Springdale Mason Pediatrics

Vaccine Reactions - Specific Details

Definition

  • A reaction to a recent immunization (vaccine)
  • Most reactions are at the shot site (such as pain, swelling, redness)
  • General reactions (such as a fever or being fussy) also can be common

Call or Return If

  • Redness starts after 2 days (48 hours)
  • Redness becomes larger than 2 inches (5 cm)
  • Pain or redness gets worse after 3 days
  • Pain or redness lasts more than 7 days
  • Fever starts after 2 days
  • Fever lasts more than 3 days
  • You think your child needs to be seen
  • Your child becomes worse

About This Topic

Types of Vaccines Covered
Go directly to the vaccine number that relates to your question for details:


1. Chickenpox (varicella) virus
2. DTaP (Diphtheria, Tetanus, Pertussis)
3. Hemophilus influenzae type b
4. Hepatitis A virus
5. Hepatitis B virus
6. Human Papilloma virus
7. Influenza virus
8. MMR (Measles, Mumps, Rubella)
9. Meningococcal
10. Polio virus
11. Pneumococcal
12. Rotavirus

After Care Advice

Chickenpox Virus Vaccine:
  • Pain or swelling at the shot site for 1 to 2 days. (20% of children)
  • Mild fever lasting 1 to 3 days begins 17 to 28 days after the shot (15%). Give acetaminophen or ibuprofen for fever over 102° F (39°C).
  • Never give aspirin for fever, pain or within 6 weeks of getting the shot. Reason: Risk of Reye syndrome, a rare but serious brain disease.
  • Chickenpox-like rash (usually 2 red bumps) at the shot site (3%)
  • Chickenpox-like rash (usually 5 red bumps) scattered over the body (4%)
  • This mild rash begins 5 to 26 days after the shot. Most often, it lasts a few days.
  • Children with these rashes can go to child care or school. (Reason: For practical purposes, vaccine rashes are not spread to others)
  • EXCEPTION: Do not go to school if red bumps drain fluid and are all over. Reason: Can be actual chickenpox.
  • Caution: If vaccine rash contains fluid, cover it with clothing or a Band-Aid.
Diptheria, Tetanus, Pertussis (DTaP) Vaccine:
  • These harmless reactions to DTaP can occur:
  • Pain, swelling and redness at the shot site is the main side effect. This happens in 25% of children. It lasts for 3 to 7 days.
  • Fever (in 25% of children) and lasts for 24 to 48 hours
  • Children can be sleepy (30%) and / or fussy (30%). They can also have a decreased appetite (10%). These symptoms go away in about 24 to 48 hours after the shot.
  • Large swelling over 4 inches (10 cm) arm can follow the later doses of DTaP. The area of redness is smaller. This usually occurs with the 4th or 5th dose. It occurs in 5% of children. Most children can still move the leg or arm normally. The area of redness is smaller.
  • The large thigh or upper arm swelling goes away without treatment. This is usually by day 3 (60%) to day 7 (90%).
  • This is not an allergy. Future DTaP vaccines are safe to give.
Hemophilus Influenza Type B Vaccine (Hib):
  • No serious reactions reported.
  • Sore shot site or mild fever only occurs in 2% of children.
Hepatitis A Virus Vaccine:
  • No serious reactions reported.
  • Sore shot site occurs in 20% of children.
  • Loss of appetite occurs in 10% of children.
  • Headache occurs in 5% of children.
  • Most often, no fever is present.
  • If these symptoms occur, they most often last 1-2 days.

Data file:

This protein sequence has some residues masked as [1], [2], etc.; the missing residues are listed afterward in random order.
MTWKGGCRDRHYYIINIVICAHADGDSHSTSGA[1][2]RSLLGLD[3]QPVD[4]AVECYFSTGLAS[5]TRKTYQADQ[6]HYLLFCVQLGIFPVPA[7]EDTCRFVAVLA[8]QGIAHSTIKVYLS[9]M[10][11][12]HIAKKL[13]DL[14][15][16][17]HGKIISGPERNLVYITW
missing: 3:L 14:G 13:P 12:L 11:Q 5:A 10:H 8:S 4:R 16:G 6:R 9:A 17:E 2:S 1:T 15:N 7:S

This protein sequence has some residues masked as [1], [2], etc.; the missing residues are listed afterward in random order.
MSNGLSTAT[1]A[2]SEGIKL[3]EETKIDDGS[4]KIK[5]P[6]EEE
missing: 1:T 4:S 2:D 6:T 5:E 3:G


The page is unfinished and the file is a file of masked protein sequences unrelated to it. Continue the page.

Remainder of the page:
Hepatitis B Virus Vaccine (HBV):
  • No serious reactions reported.
  • Sore shot site occurs in 30% of children and mild fever in 3% of children.
  • Fever from the vaccine is rare. Any baby under 2 months with a fever after this shot should be examined.
Influenza Virus Vaccine:
  • Pain or swelling at the shot site occurs within 6 to 8 hours. The shot site may be tender to touch. This happens in 10% of children.
  • Mild fever under 103° F (39.5° C) occurs in 20% of children. Fevers mainly occur in young children.
  • Nasal Influenza Vaccine: Congested or runny nose, mild fever.
Measles-Mumps-Rubella Vaccine:
  • Measles Virus Vaccine can cause a fever (10% of children) and rash (5% of children). This occurs about 6 to 12 days after the shot.
  • Mild fever under 103° F (39.5°C) in 10% and lasts 2 or 3 days.
  • The mild pink rash is mainly on the trunk and lasts 2 or 3 days.
  • No treatment is needed. The measles vaccine rash cannot be spread to others. Your child can go to child care or to school with the rash.
  • Mumps or Rubella Virus Vaccine: There are no serious reactions. Sometimes, a sore shot site can occur.
  • Call Your Doctor If: Rash changes to blood-colored spots or lasts more than 3 days.
Meningococcal Vaccine:
  • No serious reactions.
  • Sore shot site for 1 to 2 days occurs in 50%. Limited use of the arm occurs in 15% of children.
  • Mild fever occurs in 5%, headache in 40% and joint pain in 20%
  • The vaccine never causes meningitis.
Papillomavirus Virus Vaccine:
  • No serious reactions.
  • Sore shot site for few days in 90%.
  • Redness and swelling at the shot site (in 50%).
  • Fever over 100.4° F (38.0° C) in 10% and fever over 102° F (39° C) in 2%.
  • Headache in 30%.
Pneumococcal Vaccine:
  • No serious reactions.
  • Pain, swelling OR redness at the shot site in 20%.
  • Mild fever under 102° F (39° C) in 15% for 1-2 days.
Polio Virus Vaccine:
  • Polio vaccine given by shot sometimes causes some muscle soreness.
  • Polio vaccine given by mouth is no longer used in the U.S.
Rotavirus Vaccine:
  • Usually, no serious reactions to this vaccine given by mouth.
  • Mild diarrhea or vomiting for 1 to 2 days in 3%.
  • No fever.
  • Rare serious reaction: intussusception risk 1 in 100,000 (CDC). Presents with vomiting, bloody diarrhea or severe crying.

Author: Barton Schmitt MD, FAAP
Copyright 2000-2020 Schmitt Pediatric Guidelines LLC
Disclaimer: This health information is for educational purposes only. You the reader assume full responsibility for how you choose to use it.
Article 2854